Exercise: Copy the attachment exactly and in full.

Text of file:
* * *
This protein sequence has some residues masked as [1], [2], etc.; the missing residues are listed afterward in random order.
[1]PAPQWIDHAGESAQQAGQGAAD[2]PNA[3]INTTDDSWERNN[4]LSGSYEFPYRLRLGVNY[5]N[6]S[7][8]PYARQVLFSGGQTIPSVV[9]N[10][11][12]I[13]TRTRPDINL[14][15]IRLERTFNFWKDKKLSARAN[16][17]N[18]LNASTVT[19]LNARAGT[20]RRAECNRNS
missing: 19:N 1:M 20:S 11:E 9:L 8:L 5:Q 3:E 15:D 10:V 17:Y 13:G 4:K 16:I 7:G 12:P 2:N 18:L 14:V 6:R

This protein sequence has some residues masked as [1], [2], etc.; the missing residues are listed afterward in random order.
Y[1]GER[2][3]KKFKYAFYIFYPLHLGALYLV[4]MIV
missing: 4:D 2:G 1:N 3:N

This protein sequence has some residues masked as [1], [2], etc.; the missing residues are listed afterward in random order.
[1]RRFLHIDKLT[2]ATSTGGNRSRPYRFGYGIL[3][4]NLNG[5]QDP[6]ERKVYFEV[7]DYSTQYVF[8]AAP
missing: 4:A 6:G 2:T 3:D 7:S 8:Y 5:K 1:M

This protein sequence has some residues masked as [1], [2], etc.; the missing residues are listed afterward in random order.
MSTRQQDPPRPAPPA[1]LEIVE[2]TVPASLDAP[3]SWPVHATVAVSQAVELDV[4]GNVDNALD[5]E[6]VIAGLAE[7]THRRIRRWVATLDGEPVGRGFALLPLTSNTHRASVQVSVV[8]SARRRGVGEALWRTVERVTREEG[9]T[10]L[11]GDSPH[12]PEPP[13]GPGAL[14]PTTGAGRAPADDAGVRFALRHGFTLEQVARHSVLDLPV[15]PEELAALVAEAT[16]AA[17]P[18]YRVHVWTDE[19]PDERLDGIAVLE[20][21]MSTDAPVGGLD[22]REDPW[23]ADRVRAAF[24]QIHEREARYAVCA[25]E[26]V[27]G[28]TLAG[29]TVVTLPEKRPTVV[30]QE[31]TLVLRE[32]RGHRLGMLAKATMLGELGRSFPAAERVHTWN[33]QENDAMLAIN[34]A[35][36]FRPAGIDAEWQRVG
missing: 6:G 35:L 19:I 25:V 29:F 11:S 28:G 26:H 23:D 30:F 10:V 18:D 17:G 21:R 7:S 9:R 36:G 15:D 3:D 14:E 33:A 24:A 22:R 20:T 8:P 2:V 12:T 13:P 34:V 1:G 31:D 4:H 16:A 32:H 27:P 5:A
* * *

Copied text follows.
This protein sequence has some residues masked as [1], [2], etc.; the missing residues are listed afterward in random order.
[1]PAPQWIDHAGESAQQAGQGAAD[2]PNA[3]INTTDDSWERNN[4]LSGSYEFPYRLRLGVNY[5]N[6]S[7][8]PYARQVLFSGGQTIPSVV[9]N[10][11][12]I[13]TRTRPDINL[14][15]IRLERTFNFWKDKKLSARAN[16][17]N[18]LNASTVT[19]LNARAGT[20]RRAECNRNS
missing: 19:N 1:M 20:S 11:E 9:L 8:L 5:Q 3:E 15:D 10:V 17:Y 13:G 4:K 16:I 7:G 12:P 2:N 18:L 14:V 6:R

This protein sequence has some residues masked as [1], [2], etc.; the missing residues are listed afterward in random order.
Y[1]GER[2][3]KKFKYAFYIFYPLHLGALYLV[4]MIV
missing: 4:D 2:G 1:N 3:N

This protein sequence has some residues masked as [1], [2], etc.; the missing residues are listed afterward in random order.
[1]RRFLHIDKLT[2]ATSTGGNRSRPYRFGYGIL[3][4]NLNG[5]QDP[6]ERKVYFEV[7]DYSTQYVF[8]AAP
missing: 4:A 6:G 2:T 3:D 7:S 8:Y 5:K 1:M

This protein sequence has some residues masked as [1], [2], etc.; the missing residues are listed afterward in random order.
MSTRQQDPPRPAPPA[1]LEIVE[2]TVPASLDAP[3]SWPVHATVAVSQAVELDV[4]GNVDNALD[5]E[6]VIAGLAE[7]THRRIRRWVATLDGEPVGRGFALLPLTSNTHRASVQVSVV[8]SARRRGVGEALWRTVERVTREEG[9]T[10]L[11]GDSPH[12]PEPP[13]GPGAL[14]PTTGAGRAPADDAGVRFALRHGFTLEQVARHSVLDLPV[15]PEELAALVAEAT[16]AA[17]P[18]YRVHVWTDE[19]PDERLDGIAVLE[20][21]MSTDAPVGGLD[22]REDPW[23]ADRVRAAF[24]QIHEREARYAVCA[25]E[26]V[27]G[28]TLAG[29]TVVTLPEKRPTVV[30]QE[31]TLVLRE[32]RGHRLGMLAKATMLGELGRSFPAAERVHTWN[33]QENDAMLAIN[34]A[35][36]FRPAGIDAEWQRVG
missing: 6:G 35:L 19:I 25:V 29:F 11:S 28:G 26:H 23:D 30:F 10:V 18:D 17:G 21:R 7:S 9:R 36:G 15:D 3:D 14:E 33:A 24:A 22:R 20:T 8:P 2:V 12:T 13:P 34:V 1:G 31:D 4:H 16:A 32:H 27:P 5:A